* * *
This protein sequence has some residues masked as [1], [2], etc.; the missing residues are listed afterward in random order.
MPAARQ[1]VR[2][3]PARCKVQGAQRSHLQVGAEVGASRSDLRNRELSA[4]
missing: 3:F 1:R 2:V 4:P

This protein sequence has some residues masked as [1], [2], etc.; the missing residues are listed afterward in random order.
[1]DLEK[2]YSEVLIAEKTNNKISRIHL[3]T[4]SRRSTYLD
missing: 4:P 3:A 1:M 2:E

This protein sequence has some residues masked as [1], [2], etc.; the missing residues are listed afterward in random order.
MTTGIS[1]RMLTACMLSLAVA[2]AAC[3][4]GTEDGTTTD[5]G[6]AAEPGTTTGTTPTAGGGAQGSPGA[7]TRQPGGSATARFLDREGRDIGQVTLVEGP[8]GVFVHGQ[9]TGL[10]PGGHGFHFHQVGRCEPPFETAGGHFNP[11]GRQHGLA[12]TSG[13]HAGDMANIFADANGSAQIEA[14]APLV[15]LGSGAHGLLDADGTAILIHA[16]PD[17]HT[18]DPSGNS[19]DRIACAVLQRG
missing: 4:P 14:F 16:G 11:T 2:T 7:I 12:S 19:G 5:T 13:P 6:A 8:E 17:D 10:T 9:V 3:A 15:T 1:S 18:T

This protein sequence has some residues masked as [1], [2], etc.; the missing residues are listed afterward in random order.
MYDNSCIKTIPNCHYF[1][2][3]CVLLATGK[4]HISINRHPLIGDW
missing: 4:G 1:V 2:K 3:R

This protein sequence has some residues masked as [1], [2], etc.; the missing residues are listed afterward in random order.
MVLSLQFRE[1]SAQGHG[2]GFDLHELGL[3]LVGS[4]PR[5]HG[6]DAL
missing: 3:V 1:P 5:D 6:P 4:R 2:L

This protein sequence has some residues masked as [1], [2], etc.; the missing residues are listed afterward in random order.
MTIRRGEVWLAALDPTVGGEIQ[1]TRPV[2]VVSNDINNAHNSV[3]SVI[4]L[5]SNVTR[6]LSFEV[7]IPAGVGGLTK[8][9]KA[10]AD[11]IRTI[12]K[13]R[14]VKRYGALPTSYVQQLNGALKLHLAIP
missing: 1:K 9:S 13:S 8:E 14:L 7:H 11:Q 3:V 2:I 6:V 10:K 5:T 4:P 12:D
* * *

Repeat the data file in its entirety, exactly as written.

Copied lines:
This protein sequence has some residues masked as [1], [2], etc.; the missing residues are listed afterward in random order.
MPAARQ[1]VR[2][3]PARCKVQGAQRSHLQVGAEVGASRSDLRNRELSA[4]
missing: 3:F 1:R 2:V 4:P

This protein sequence has some residues masked as [1], [2], etc.; the missing residues are listed afterward in random order.
[1]DLEK[2]YSEVLIAEKTNNKISRIHL[3]T[4]SRRSTYLD
missing: 4:P 3:A 1:M 2:E

This protein sequence has some residues masked as [1], [2], etc.; the missing residues are listed afterward in random order.
MTTGIS[1]RMLTACMLSLAVA[2]AAC[3][4]GTEDGTTTD[5]G[6]AAEPGTTTGTTPTAGGGAQGSPGA[7]TRQPGGSATARFLDREGRDIGQVTLVEGP[8]GVFVHGQ[9]TGL[10]PGGHGFHFHQVGRCEPPFETAGGHFNP[11]GRQHGLA[12]TSG[13]HAGDMANIFADANGSAQIEA[14]APLV[15]LGSGAHGLLDADGTAILIHA[16]PD[17]HT[18]DPSGNS[19]DRIACAVLQRG
missing: 4:P 14:F 16:G 11:T 2:T 7:I 12:S 19:G 5:T 13:P 6:A 8:E 17:D 10:T 9:V 3:A 15:T 1:S 18:T

This protein sequence has some residues masked as [1], [2], etc.; the missing residues are listed afterward in random order.
MYDNSCIKTIPNCHYF[1][2][3]CVLLATGK[4]HISINRHPLIGDW
missing: 4:G 1:V 2:K 3:R

This protein sequence has some residues masked as [1], [2], etc.; the missing residues are listed afterward in random order.
MVLSLQFRE[1]SAQGHG[2]GFDLHELGL[3]LVGS[4]PR[5]HG[6]DAL
missing: 3:V 1:P 5:D 6:P 4:R 2:L

This protein sequence has some residues masked as [1], [2], etc.; the missing residues are listed afterward in random order.
MTIRRGEVWLAALDPTVGGEIQ[1]TRPV[2]VVSNDINNAHNSV[3]SVI[4]L[5]SNVTR[6]LSFEV[7]IPAGVGGLTK[8][9]KA[10]AD[11]IRTI[12]K[13]R[14]VKRYGALPTSYVQQLNGALKLHLAIP
missing: 1:K 9:S 13:S 8:E 14:L 7:H 11:Q 3:V 2:I 6:V 10:K 5:T 4:P 12:D